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In the workshop with Todd Finnamore of Mono

After finding himself furloughed from managing a local coffee shop, Todd found that he had time on his hands to pursue an interest of his, carpentry. We caught up with him 11 months on as he gets ready to launch his website.

Where did your love for woodwork start, what made you start Mono?

I've always been into building things with a purpose, whether it be utilitarian or as an art. At the start of last year, I'd been spending time building stuff out of reclaimed wood for the coffee shop and growing my confidence. I realised I wanted to progress with carpentry as it's something I enjoy and around this time; oh my god, Coronavirus lockdownnnn. I was put on furlough. If it wasn't for that I wouldn't be anywhere near where I am now.

- We've been hearing that a lot, for the first time ever people are finding they have the time to explore more of what they enjoy doing creatively -

It's really cool, it's nice to have a positive come from all this negative. The coffee shop owners have been really cool about it, saying "let us know if there is any way we can help out". I basically had 5 months off from March, I just had all of this time so I ordered tools and had the motivation to do it because, well.... i've got an indefinite amount of time off and nothing else to do with my day!

At this point I had a saw, one planer, a set of chisels and a hammer. I was using a small work-bench on the patio outside because I didn't have access to the garage yet (Todd's landlord has since let him use his garage which is now his workshop where we're chatting right now).

The first things I made were these wooden blocks for rolling cigarettes. The idea behind my work is born out of utilitarian things that I make visually pleasing while looking minimalist. This is where the name Mono stems from.

So you make everything yourself, are you self taught?

Yes, as I've taken on bigger projects I've found myself researching to develop new techniques which have progressed me further. It's so much easier to learn about something when you're interested in it as you HAVE to look it up in order to progress with a project. A lot of it has been researching and figuring it out as I go. While I'm still learning, making can be a pain as I'm just not skilled enough to make all the ideas I've got in my head yet... but I am enjoying solving the problems presented by my designs (he says as he points at record cabinet he recently made). At the moment, when I face a problem I'm like "Ah cool, I've wanted to learn this technique for a while so now's the time" - for example using a different wood for this cabinet as the one I'd used originally kept splitting.

I think creating the piece is my favourite part, the process. Designing it and getting to a certain point where I can see it start to take the form I had envisaged. The physical making is secondary.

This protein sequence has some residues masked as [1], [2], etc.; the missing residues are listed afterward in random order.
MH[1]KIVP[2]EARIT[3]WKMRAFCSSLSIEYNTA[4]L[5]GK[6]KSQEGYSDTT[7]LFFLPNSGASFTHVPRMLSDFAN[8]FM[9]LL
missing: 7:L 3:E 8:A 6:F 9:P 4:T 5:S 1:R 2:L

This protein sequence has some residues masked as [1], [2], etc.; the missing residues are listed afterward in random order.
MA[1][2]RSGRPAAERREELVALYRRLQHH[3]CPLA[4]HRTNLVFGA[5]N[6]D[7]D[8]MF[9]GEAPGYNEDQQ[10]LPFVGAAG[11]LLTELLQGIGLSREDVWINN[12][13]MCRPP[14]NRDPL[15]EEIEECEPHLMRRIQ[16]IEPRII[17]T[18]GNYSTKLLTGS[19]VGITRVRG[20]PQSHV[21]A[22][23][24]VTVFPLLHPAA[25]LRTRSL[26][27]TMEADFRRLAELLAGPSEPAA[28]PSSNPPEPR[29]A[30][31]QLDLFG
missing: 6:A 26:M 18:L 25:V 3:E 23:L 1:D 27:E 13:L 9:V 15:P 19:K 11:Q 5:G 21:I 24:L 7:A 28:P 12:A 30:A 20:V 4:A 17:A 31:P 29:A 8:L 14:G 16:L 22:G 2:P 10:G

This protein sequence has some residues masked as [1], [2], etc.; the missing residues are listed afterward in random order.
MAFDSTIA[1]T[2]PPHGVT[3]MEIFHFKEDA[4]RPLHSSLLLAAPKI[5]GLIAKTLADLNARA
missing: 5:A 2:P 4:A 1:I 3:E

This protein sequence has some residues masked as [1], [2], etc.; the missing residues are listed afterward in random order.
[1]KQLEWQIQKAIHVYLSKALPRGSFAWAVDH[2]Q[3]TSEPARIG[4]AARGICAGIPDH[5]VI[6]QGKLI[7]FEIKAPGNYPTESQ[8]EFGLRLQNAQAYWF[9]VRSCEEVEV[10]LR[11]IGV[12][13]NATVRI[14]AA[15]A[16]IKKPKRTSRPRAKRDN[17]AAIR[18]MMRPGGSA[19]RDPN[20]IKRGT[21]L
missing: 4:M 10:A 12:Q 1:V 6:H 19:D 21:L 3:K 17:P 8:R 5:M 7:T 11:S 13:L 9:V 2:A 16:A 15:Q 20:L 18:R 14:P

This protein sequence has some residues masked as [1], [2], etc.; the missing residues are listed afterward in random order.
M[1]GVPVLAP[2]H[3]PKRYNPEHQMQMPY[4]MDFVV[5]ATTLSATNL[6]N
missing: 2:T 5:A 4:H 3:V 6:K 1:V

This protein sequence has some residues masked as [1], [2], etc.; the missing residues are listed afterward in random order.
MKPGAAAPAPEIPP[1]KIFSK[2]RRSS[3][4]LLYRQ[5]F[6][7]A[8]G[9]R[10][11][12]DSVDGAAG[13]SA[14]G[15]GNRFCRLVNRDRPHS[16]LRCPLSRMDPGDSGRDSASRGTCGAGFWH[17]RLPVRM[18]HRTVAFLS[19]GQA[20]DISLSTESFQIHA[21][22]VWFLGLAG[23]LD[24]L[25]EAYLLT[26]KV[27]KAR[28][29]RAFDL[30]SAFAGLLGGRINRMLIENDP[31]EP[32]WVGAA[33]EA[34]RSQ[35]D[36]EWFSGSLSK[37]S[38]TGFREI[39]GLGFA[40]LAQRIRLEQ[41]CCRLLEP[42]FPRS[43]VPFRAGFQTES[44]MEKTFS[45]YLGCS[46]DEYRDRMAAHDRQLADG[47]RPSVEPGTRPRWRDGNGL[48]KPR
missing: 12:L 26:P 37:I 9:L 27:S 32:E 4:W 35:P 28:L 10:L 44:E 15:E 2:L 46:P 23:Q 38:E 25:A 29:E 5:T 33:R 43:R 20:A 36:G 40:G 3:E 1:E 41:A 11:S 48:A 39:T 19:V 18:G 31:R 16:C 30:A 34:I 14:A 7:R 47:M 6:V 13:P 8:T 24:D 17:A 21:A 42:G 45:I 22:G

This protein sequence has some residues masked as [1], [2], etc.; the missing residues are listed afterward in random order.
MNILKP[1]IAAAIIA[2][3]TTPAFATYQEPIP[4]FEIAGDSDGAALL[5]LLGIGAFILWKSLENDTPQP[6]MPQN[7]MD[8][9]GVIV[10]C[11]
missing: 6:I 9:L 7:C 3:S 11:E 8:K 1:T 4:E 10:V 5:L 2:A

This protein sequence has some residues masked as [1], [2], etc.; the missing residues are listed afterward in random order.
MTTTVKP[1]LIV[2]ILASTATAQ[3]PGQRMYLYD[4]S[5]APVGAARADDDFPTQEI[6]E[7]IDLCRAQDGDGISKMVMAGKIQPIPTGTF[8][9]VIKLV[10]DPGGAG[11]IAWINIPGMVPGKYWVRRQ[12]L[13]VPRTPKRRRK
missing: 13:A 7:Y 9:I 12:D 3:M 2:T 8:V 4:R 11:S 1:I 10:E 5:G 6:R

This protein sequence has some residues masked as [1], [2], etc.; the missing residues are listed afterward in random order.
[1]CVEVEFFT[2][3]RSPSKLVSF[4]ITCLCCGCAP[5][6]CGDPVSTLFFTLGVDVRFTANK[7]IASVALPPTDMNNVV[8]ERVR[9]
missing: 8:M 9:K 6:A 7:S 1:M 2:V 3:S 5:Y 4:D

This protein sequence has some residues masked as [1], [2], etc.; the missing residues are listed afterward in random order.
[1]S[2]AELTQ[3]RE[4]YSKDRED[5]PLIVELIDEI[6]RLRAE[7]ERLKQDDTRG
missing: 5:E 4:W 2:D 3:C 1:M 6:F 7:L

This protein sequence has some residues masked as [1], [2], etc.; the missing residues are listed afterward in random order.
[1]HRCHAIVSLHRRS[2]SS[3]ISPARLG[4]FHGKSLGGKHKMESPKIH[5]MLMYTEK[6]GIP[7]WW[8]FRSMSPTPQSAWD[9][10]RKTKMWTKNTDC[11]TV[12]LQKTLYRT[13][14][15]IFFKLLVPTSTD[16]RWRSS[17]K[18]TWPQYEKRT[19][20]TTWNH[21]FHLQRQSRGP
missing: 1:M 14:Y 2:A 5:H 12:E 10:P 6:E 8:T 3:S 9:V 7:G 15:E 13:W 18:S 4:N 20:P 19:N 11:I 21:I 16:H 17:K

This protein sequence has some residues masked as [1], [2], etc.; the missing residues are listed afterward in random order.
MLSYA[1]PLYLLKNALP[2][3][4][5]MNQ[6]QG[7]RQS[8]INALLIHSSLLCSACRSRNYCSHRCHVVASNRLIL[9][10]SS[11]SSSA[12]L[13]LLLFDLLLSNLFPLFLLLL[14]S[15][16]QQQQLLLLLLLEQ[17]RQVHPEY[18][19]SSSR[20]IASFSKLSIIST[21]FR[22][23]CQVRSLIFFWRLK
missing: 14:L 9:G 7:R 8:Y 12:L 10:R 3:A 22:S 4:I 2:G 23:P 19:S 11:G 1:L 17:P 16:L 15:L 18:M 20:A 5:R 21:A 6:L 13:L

Where do you find inspiration?

I take a lot of influence from Korean and Japanese carpenters - a lot of the pieces I've admired use visible joints, you can see the structure of how it's been made. The work that's gone into it is visible. I think it looks great compared to the Western style where joints are often hidden.

Walk us through a day in your workshop?

I usually wake up, make breakfast and watch some wood working videos which get me in the mood to go and do it! I can't start till 10am as it's noisy and I have neighbours. After breakfast I'll go out and work 'till 5/6 O'clock. I try to structure my days so I can manage how much time I spend on a piece so I know how much I should be selling it for. The more i'm doing this, the more I'm like - oh my god - this is what I want to do for the rest of my life.

We're hoping your story will inspire someone else to pursue their dreams, have you been inspired by anyone locally?

Certainly this year, I've started to learn about the creative circles in Leicester through people drinking at the coffee shop. Like Ria, I didn't even know she was the owner of House of Wabi Sabi until recently. Like, Lorna from Lesser Than Three and Josh from Pink Pigeon. I think these people are kind of where I want to be so it's cool to get to know them and seeing what they've achieved. Knowing it's possible. It's like "what's holding you back?".

Where would you like to see Mono go? I've gone part time with work now, it's nerve wracking but I feel I just need to push and it's nice to have some conviction behind my actions and think "I'm gonna do this, I'm gonna take the steps and the risk". With the part time coffee shop hours I'll hopefully still have enough to pay my rent and bills. I'm gonna work hard to do it. I would just be happy if it's something I can live off. I guess the dream would be to have a big workshop with a physical shop that sells all the stuff you've made. Having something you're happy to plough all your time into is very satisfying.

Todd launches Mono today, February 5th. You can find his website here and his social media here.

Written and translated by Anthony Sotelo & Nikki Millar.

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